The 22-year-old, who scored twice in the Clarets’ win over Stoke City at the weekend, created the 'Danny Ings Disability Sport Project' earlier this year to provide football coaching to disabled children and those with learning difficulties throughout the Burnley area.
And he was at Ridgewood Community High School in the Lancashire town on Tuesday to oversee the project’s full launch with some of those who will ultimately benefit in the future.
"It’s something that’s been a long time coming," revealed Ings, who has funded the project from the outset across seven different special educational needs schools. He has also formed the first ever adult disability football team in Burnley to compete in the North West League.
"I wanted to do it last year, but with all of the games in the Championship, it wasn’t possible.
"So I sat down in the summer with the Burnley FC In The Community lads, who have been fantastic, and we came up with this project and I’m just happy that it’s launched.
"It’s not about the money for me, it’s about seeing the smiles on the kids’ faces, that’s what means the most to me and that’s why I want to give as much back as I can.
"Unfortunately these kids won’t be able to have the career that I’ve got, so supporting them and making them part of the journey in my career means a lot."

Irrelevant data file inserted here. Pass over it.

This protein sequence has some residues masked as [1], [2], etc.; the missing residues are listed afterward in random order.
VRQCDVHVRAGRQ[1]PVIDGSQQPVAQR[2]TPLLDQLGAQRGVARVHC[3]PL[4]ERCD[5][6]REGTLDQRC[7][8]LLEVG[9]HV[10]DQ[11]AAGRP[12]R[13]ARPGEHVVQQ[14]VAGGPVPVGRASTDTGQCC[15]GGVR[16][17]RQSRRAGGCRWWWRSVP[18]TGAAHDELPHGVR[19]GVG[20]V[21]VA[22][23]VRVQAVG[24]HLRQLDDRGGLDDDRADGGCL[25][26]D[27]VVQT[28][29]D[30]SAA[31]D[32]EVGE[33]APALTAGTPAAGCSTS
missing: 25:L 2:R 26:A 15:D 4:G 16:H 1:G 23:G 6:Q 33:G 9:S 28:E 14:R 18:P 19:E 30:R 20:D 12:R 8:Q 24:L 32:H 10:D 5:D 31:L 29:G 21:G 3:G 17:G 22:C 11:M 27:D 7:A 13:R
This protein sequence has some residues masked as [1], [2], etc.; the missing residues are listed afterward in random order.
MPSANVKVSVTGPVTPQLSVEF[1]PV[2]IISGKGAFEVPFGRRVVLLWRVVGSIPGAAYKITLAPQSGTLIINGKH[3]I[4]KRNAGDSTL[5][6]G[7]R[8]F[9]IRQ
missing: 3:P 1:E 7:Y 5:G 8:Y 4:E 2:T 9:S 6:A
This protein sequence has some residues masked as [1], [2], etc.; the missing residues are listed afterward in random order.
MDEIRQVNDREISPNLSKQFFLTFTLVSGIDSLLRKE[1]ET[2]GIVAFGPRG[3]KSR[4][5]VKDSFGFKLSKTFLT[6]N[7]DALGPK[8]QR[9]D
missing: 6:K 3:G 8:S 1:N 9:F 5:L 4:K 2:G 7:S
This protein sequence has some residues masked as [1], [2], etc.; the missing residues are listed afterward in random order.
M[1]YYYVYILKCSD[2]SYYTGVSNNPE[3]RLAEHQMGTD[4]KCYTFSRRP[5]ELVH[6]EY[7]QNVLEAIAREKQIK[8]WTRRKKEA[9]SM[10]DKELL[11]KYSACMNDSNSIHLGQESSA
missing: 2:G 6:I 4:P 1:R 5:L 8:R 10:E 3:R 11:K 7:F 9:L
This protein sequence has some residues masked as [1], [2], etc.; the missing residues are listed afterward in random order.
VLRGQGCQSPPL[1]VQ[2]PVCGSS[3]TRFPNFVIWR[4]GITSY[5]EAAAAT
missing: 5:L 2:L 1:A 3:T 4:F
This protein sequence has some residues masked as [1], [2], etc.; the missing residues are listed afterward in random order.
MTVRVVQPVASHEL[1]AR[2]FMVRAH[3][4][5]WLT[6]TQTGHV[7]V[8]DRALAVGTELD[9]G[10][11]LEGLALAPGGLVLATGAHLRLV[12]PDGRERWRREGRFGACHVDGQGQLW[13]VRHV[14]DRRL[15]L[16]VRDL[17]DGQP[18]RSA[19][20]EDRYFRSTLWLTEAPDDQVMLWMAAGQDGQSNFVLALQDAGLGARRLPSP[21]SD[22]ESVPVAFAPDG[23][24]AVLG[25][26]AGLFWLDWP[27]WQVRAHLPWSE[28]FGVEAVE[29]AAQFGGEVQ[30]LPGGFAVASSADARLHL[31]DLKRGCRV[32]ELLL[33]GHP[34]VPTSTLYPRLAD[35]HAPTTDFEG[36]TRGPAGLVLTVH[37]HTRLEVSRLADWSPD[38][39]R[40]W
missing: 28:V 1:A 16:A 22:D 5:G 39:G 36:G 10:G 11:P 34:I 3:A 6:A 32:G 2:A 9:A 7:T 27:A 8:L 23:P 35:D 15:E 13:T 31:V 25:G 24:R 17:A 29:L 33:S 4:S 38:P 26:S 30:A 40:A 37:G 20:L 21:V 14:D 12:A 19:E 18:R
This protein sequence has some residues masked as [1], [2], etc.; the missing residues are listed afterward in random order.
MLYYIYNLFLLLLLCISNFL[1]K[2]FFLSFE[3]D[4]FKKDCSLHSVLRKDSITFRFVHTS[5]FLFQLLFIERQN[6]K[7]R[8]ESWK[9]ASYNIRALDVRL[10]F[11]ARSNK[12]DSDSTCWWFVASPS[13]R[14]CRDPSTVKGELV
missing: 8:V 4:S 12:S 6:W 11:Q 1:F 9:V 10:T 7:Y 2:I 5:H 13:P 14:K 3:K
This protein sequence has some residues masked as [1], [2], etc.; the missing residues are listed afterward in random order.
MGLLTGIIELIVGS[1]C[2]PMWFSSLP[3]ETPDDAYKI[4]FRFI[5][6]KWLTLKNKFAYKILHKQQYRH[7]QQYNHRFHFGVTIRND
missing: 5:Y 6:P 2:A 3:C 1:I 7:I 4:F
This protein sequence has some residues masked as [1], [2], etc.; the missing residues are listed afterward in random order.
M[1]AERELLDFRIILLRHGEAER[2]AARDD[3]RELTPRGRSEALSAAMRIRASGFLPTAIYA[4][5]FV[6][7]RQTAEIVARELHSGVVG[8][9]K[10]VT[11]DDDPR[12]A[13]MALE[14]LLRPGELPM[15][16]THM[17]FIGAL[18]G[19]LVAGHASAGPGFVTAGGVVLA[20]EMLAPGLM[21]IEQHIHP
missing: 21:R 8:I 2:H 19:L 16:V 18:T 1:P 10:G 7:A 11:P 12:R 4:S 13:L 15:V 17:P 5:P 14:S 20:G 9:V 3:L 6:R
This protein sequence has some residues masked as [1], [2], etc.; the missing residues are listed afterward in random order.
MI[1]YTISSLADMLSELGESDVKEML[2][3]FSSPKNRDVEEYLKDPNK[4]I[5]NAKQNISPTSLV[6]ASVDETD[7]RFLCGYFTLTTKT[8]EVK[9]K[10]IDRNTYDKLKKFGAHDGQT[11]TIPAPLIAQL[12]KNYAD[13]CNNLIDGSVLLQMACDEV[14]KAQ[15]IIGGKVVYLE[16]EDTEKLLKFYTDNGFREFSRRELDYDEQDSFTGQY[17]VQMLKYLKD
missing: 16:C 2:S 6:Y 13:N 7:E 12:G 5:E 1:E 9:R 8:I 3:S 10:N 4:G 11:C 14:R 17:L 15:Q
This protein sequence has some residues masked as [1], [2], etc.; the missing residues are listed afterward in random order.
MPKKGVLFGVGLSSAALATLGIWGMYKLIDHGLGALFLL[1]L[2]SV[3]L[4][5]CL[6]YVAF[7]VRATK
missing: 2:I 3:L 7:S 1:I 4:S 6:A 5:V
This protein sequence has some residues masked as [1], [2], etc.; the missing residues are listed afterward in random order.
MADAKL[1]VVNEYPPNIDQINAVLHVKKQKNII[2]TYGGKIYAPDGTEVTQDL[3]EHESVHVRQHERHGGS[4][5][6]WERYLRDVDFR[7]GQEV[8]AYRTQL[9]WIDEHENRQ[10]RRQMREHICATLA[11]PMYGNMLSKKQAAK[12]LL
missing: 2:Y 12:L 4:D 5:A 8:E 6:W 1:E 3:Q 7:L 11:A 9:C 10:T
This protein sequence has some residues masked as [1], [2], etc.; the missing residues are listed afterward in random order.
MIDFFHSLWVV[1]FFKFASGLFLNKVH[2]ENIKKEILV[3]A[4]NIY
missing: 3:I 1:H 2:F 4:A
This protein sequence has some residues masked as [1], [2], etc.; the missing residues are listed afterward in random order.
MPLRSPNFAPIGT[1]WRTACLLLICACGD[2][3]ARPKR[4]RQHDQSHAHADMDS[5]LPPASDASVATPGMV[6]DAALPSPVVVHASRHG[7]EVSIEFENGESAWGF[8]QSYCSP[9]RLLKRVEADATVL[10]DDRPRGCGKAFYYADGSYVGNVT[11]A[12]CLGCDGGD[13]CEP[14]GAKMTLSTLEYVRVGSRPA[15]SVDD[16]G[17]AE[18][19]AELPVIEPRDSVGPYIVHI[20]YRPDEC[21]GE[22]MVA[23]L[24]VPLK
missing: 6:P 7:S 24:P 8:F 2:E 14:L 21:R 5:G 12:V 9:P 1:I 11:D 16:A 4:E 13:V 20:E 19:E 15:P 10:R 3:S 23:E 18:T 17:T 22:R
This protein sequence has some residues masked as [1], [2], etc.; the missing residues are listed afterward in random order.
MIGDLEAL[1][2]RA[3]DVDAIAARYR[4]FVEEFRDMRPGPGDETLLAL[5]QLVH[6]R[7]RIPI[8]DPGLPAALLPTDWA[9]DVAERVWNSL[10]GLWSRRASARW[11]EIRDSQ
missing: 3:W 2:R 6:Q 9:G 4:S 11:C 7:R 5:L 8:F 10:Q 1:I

The former AFC Bournemouth striker has always been keen on charity and community work during his time at Turf Moor, where he also bagged a brace for England against Portugal earlier this month.
He reportedly donated a large amount of cash towards a fundraiser for Cancer on an impromptu visit to a local supermarket earlier this year.
But it was when the Championship Player Of The Year was photographed donating his boots to a young Burnley fan following a game at Turf Moor in 2013, when his interest in working with the community was brought into the public eye.
"A couple of years ago, after a game against Ipswich, there was a young lad called Joe Skinner who I gave my boots to," he explained.
"The look on his face inspired me and before I’d got into the changing rooms that day it had gone viral. So from that day on it has really inspired me to give my all back and do as much as I can to work with disabled youngsters.
"I’m planning to cover as many disabilities as I can and give them as much support and football coaching as I can.
"I'm a better player than a coach, but I want to do my bit and spend some time with the kids."
For more information on the Danny Ings Disability Sports Project, please e-mail firstname.lastname@example.org